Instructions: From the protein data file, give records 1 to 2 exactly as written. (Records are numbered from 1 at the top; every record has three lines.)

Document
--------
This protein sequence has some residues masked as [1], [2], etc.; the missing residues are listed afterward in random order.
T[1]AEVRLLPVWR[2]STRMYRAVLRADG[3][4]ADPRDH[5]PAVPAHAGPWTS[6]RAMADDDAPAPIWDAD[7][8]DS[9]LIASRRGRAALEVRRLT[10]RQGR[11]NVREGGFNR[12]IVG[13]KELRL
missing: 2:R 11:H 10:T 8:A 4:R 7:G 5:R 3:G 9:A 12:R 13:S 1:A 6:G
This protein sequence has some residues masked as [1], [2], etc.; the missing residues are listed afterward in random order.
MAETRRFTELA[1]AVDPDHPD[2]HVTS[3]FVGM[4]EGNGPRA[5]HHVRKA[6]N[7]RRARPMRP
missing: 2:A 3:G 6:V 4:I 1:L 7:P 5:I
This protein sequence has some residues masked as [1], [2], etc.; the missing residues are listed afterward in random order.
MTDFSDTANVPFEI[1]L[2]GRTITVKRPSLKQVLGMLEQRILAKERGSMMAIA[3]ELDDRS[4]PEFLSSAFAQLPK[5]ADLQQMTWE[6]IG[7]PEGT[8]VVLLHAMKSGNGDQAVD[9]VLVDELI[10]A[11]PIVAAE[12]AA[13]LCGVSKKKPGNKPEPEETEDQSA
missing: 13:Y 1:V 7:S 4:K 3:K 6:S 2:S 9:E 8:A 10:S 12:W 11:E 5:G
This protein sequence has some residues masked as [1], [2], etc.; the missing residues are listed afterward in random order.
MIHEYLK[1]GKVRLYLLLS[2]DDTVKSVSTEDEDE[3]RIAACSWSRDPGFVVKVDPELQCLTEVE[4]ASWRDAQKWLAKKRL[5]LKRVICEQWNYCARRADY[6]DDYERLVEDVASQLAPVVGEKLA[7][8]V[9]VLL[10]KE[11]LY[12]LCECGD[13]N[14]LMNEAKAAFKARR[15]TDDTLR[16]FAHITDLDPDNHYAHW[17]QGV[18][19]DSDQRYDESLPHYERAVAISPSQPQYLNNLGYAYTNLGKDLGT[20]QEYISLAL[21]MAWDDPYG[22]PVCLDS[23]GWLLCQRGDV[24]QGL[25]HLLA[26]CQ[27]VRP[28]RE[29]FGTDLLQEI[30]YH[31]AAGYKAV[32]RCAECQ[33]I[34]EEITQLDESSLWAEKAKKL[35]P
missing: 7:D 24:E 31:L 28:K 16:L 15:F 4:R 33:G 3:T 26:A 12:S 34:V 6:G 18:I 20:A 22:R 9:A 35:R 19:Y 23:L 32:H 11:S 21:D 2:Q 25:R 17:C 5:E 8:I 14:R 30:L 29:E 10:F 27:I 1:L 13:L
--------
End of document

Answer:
This protein sequence has some residues masked as [1], [2], etc.; the missing residues are listed afterward in random order.
T[1]AEVRLLPVWR[2]STRMYRAVLRADG[3][4]ADPRDH[5]PAVPAHAGPWTS[6]RAMADDDAPAPIWDAD[7][8]DS[9]LIASRRGRAALEVRRLT[10]RQGR[11]NVREGGFNR[12]IVG[13]KELRL
missing: 2:R 11:H 10:T 8:A 4:R 7:G 5:R 3:G 9:A 12:R 13:S 1:A 6:G
This protein sequence has some residues masked as [1], [2], etc.; the missing residues are listed afterward in random order.
MAETRRFTELA[1]AVDPDHPD[2]HVTS[3]FVGM[4]EGNGPRA[5]HHVRKA[6]N[7]RRARPMRP
missing: 2:A 3:G 6:V 4:I 1:L 7:P 5:I